Monitoring Performance is About 2 Comparisonsby Stacey Barr |
Don’t default to familiar or traditional KPI monitoring methods; focus first on the two comparisons that get the most insight from our performance measures.
When we monitor performance measures, it can seem very natural to analyse the data in a variety of ways, like comparing performance between work groups or business units, or classifying the performance measure based on variables like month of the year, day of the week, work shift, geographical location or customer segment. But really what we are doing is diluting the information we are getting from our performance measures.
Generally the analysis we do is driven by what might be interesting or familiar to us. The diving straight into analysis without first thinking about the questions we’re really trying to answer.
When we look at performance measures there are really only two questions that we need to ask first and foremost:
- The first question is how does current performance compare to the past?
- The second question is how does current performance compare to where we want it to be?
These are the two questions that matter, because monitoring performance is essentially about monitoring change over time relative to an ideal change over time.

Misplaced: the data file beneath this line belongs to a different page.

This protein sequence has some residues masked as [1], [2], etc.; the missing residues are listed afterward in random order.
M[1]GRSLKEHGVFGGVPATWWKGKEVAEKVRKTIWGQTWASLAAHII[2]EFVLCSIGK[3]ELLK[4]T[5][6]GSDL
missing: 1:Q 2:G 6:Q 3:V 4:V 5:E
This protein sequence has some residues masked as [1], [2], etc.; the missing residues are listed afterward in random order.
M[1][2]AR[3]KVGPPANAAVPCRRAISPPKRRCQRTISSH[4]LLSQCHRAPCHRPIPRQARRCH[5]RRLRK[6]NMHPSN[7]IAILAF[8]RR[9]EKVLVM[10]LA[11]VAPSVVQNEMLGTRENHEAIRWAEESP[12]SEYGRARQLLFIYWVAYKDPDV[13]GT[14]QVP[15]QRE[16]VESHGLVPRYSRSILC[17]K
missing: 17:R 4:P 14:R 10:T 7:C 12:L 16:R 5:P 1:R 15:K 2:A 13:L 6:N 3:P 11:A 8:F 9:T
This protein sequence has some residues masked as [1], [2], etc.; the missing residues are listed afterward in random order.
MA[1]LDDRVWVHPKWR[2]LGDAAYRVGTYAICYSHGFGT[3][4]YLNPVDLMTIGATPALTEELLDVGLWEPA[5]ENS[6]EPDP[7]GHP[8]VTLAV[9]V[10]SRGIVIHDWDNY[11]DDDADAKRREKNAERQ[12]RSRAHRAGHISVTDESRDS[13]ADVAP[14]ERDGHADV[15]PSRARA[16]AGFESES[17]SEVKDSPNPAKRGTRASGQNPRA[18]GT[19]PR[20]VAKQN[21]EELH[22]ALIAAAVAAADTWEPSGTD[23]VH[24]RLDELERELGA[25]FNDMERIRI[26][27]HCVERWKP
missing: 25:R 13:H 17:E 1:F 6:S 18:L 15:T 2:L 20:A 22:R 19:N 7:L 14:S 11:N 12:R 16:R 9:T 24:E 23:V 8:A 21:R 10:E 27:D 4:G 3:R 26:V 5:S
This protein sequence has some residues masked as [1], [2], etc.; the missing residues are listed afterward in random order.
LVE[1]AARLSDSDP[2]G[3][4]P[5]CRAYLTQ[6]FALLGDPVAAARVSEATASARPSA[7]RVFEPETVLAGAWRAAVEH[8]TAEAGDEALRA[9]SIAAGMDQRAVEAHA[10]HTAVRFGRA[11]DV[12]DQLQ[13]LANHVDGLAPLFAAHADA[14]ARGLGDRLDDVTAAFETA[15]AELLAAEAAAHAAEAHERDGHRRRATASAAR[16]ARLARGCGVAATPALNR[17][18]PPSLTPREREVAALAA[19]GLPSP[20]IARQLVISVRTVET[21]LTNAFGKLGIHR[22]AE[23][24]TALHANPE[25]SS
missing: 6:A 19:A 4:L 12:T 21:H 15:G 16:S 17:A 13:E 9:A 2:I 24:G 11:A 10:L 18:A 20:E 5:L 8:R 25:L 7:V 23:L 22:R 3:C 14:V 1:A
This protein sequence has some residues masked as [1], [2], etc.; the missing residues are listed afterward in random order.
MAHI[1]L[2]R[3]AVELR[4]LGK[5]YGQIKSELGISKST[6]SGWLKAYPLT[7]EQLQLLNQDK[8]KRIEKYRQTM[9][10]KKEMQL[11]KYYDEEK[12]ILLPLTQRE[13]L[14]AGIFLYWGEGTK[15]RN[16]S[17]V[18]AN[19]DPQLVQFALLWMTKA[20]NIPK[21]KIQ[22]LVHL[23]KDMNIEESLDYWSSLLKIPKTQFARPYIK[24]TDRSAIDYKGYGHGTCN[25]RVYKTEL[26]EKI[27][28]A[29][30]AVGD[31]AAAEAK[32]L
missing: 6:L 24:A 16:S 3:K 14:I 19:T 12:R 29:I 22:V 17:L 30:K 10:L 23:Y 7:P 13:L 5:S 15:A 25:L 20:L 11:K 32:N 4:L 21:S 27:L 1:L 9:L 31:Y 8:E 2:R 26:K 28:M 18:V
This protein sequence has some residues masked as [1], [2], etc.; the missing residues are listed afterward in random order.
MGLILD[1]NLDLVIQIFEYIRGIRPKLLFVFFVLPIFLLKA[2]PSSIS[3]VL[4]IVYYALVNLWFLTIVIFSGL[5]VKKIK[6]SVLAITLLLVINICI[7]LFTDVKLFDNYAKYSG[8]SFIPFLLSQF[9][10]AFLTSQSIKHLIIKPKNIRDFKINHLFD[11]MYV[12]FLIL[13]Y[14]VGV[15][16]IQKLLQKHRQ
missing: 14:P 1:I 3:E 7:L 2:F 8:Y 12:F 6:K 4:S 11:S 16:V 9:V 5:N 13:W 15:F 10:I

The first question, how does current performance compare to the past, helps us work out if performance has responded to the actions we’ve taken to get it to improve. The second question, how does current performance compare to where we want it to be, helps us assess whether we are doing enough of the right action to lift performance to the level we want it to be at.
So the first comparisons we’re interested in with each performance measure are:
- current performance compared to past performance (to see change over time), and
- current performance compared to desired performance (to see how far we are from targets).
Any other comparison, like comparing geographical locations or customer segments or business units, are comparisons that may be useful in understanding or explaining the way that performance is changing over time. The other comparisons are part of cause analysis, not performance monitoring.
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